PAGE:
Your editorial asks how the Labour party can develop an industrial policy which will not only encourage "good behaviour", but also simultaneously be different from the gesture at fairness made by the Tories and the Lib Dems.(Talking loud,saying something,26/09/13) Martin Kettle points out that Miliband, rather than putting himself on the "side of small businesses, against big ones",would do better to "focus far more" on what makes a good business, and send out an unambiguous message to the electorate.(The book that matters to Miliband is not McBride`s,26/09/13)
A start can be made by outlining the main requirements of a "good" business, which the Mail and Murdoch press cannot refute: a living wage to all employees, and no bonus culture; correct amount of corporation tax paid; young people employed and trained, with effective apprenticeship schemes. Companies which abide by these "rules" would pay 20% corporation tax, as opposed to the 30% paid by the rest.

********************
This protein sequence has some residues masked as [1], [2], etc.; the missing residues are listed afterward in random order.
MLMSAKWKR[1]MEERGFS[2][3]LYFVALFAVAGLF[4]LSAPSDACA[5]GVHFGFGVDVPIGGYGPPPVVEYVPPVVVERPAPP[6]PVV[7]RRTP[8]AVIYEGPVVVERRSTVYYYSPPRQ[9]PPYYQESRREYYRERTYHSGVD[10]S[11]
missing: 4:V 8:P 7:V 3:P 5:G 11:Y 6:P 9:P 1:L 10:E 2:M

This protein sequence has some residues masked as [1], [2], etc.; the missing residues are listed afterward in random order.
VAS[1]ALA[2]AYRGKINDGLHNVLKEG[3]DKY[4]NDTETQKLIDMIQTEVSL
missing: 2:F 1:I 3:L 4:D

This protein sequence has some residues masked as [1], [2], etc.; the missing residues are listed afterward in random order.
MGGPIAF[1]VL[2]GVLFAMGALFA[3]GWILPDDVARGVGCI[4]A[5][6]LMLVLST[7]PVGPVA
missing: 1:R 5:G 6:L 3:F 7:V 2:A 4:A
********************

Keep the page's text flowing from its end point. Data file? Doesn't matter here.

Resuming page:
Clarity is the key, and when allied to transparency, will be a far more effective electoral tool than discussions about "progressive capitalist programmes". There could not be a better time to launch such a policy, when the government is busy with its objections to fair energy prices, the bonus cap and the legality of Europe`s financial transaction tax, and its selling to its City backers, of taxpayer-owned banks and Royal Mail. The country needs to be reminded that what this coalition government believes in is alien to the beliefs of the majority of British people!